Figure 5. The encyrtid wasp Copidosoma

Closer parallels are seen in other hymenopterans: 3) We have earlier discussed the comparable violence seen in certain fig wasps but here there two male morphs those that fight and tend to inbreed and those that fly away. 4) The fighting male morphs of the Cardiocondyla ants are (nearly) blind and engage in fierce fighting including killing of their still developing brothers. In different Cardiocondyla species 72-84% of the emergent queens mate with their brothers. Thus, in this hymenopteran there are many convergent similarities to Melittobia and Anastatus. However, they are different in having a distinct flying male morph like the fig-wasps that facilitates out-breeding. 5) The case of the parasitoid encyrtid wasps like the Copidosoma lineage which attack plusiine moth caterpillars features comparable conflicts in the context of the remarkable process of polyembryony. This process begins with the mother laying a single or two (one haploid and one diploid) egg in a moth egg. The egg then undergoes early divisions to give rise to a primary morula embryo, which then partitions into up to 3000 separate secondary morulae – polyembryony. These then separately develop into adults. Up to 24% of embryos develop into special larvae of the soldier caste which do not develop into adults instead dying when their reproductive siblings complete development and eat up the caterpillar. The soldier larvae engages to two types of conflict: (i) conflict against non-kin larvae which have been inserted into the same caterpillar. This in observed both in Copidosoma bakeri and C. floridanum where they recognize non-kin via their surrounding membrane. (ii) Only in C.floridanum the females soldiers additionally attack the male embryos and kill their brothers. This reduces their numbers in order to establish a highly female-biased sex-ratio at end of development resulting in a situation similar to Melittobia and Anastatus. These few surviving brothers both mate with their sisters in the natal caterpillar and also fly off to seek external copulations. Thus, here the male numbers are reduced not by male-male conflict but by the non-reproductive female soldiers that kill them.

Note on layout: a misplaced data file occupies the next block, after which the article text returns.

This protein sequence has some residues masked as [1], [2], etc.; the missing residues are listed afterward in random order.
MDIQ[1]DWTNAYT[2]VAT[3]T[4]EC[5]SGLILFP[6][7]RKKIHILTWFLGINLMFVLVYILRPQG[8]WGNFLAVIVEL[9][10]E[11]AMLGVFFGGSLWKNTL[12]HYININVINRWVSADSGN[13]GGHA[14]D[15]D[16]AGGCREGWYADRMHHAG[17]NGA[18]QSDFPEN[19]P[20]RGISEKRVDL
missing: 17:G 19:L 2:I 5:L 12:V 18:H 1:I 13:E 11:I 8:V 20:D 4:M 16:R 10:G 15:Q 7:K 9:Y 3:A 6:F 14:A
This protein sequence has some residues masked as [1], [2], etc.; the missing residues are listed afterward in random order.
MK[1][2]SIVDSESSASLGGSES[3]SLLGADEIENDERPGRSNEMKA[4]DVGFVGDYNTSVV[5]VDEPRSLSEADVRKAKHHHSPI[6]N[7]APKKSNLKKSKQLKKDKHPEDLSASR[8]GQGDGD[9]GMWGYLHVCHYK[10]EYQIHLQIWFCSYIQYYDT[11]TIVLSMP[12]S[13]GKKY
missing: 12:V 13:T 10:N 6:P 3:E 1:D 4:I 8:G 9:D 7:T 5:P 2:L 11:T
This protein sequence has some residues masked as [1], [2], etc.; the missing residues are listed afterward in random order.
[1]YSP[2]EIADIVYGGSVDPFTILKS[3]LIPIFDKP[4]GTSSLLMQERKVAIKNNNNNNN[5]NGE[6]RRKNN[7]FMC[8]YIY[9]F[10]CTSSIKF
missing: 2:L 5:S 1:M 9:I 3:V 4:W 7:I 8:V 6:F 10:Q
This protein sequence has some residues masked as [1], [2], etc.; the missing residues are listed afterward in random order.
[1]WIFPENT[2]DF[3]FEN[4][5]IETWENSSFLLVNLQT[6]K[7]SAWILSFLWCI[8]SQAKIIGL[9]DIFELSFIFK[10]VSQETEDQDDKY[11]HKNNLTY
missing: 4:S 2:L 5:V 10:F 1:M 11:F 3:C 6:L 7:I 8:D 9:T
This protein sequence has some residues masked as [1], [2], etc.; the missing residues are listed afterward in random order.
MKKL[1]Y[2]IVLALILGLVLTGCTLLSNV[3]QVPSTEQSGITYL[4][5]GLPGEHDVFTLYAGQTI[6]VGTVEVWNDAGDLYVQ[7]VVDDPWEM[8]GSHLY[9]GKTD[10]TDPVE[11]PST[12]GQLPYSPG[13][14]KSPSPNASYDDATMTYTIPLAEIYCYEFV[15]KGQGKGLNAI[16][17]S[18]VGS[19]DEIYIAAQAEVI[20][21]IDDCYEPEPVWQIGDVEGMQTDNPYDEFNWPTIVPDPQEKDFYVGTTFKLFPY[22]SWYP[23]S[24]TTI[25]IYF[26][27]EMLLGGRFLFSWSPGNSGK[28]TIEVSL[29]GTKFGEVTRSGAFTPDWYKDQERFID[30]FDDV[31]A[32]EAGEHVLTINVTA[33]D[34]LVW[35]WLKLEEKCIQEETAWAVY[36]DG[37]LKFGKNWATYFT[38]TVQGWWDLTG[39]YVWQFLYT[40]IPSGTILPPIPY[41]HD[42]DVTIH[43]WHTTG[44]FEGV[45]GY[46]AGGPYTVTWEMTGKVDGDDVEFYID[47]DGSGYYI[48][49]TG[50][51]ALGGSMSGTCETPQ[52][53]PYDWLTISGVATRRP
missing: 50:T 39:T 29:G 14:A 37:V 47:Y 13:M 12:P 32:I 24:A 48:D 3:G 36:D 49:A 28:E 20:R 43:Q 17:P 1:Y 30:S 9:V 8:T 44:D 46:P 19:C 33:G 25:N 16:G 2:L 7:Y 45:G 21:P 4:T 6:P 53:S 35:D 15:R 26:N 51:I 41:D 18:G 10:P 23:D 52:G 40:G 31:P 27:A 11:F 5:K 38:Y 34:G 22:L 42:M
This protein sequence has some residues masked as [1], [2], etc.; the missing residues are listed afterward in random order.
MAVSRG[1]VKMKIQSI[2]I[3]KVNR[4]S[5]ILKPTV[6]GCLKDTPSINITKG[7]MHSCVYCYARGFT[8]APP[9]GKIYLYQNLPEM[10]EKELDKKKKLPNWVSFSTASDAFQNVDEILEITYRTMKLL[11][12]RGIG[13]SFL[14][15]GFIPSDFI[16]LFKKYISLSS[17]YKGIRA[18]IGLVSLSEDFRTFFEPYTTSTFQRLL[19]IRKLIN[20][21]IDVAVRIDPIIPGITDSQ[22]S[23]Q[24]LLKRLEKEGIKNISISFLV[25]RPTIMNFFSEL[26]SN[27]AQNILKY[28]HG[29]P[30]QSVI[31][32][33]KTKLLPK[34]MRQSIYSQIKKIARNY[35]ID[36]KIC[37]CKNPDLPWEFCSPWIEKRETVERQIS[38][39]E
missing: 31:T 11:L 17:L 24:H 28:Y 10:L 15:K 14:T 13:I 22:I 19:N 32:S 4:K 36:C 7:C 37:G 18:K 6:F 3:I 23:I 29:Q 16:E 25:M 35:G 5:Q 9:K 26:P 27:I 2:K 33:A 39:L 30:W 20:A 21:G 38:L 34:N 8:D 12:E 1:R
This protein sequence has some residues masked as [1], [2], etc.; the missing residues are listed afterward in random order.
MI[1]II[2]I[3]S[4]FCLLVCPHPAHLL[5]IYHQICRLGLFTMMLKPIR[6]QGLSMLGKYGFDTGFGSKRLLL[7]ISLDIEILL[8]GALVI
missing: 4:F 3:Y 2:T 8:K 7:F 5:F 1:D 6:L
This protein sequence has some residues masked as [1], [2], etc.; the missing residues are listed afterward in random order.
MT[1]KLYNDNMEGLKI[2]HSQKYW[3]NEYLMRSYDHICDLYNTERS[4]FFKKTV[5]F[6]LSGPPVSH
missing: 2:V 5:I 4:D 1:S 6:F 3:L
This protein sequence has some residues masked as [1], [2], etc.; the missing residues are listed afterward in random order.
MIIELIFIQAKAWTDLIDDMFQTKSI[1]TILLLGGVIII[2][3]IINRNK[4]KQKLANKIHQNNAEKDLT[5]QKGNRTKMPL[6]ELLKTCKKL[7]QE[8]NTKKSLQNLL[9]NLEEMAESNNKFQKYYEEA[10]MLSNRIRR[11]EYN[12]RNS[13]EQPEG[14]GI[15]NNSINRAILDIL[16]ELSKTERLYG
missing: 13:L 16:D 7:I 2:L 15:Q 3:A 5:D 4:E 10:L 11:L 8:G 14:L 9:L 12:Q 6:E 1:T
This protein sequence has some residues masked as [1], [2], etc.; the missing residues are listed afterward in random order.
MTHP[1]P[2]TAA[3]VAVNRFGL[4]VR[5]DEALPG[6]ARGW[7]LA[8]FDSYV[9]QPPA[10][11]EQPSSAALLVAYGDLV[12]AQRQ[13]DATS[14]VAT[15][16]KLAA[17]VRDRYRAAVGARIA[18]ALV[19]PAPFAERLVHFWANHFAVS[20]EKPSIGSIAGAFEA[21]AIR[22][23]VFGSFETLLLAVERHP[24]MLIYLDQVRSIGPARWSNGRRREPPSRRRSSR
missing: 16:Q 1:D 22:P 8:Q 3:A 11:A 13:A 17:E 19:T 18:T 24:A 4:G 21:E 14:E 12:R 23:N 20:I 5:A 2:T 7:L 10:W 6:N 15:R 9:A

Looking at things from the other side of the biological conflict, we find that the hosts of Mellitobia, being locked in a life-and death conflict, are not passive either. They use multiple remarkable means to defend themselves: The mud-dauber wasp Chalybion californicum secretes a poorly-studied aliphatic waxy compound from the underside of its abdomen which it rubs against the nest walls; this repels the invading Mellitobia effectively. The vespid keyhole wasp Pachodynerus nasidens appears to visually or olfactorily detect invading Mellitobia and directly bites them. The wool-carder bee, Anthidium manicatum, one of the victims of Mellitobia, collects plant hairs from the leaves and stems of certain species to make a “wool” in a form resembling cotton balls as its brood chamber. Then it uses specialized hairs on it tarsi to collect a secretion from the extrafloral trichomes of a totally different set of plants and smears them on the wool. These secretions inhibit parasitization by Mellitobia and other parasitoid wasps. Thus, this mechanism is similar that used by the bee-killing beewolf wasp that involves treatment of nests with Streptomyces bacteria. The antibiotic produced by the bacterium kills fungi which might infect the nest.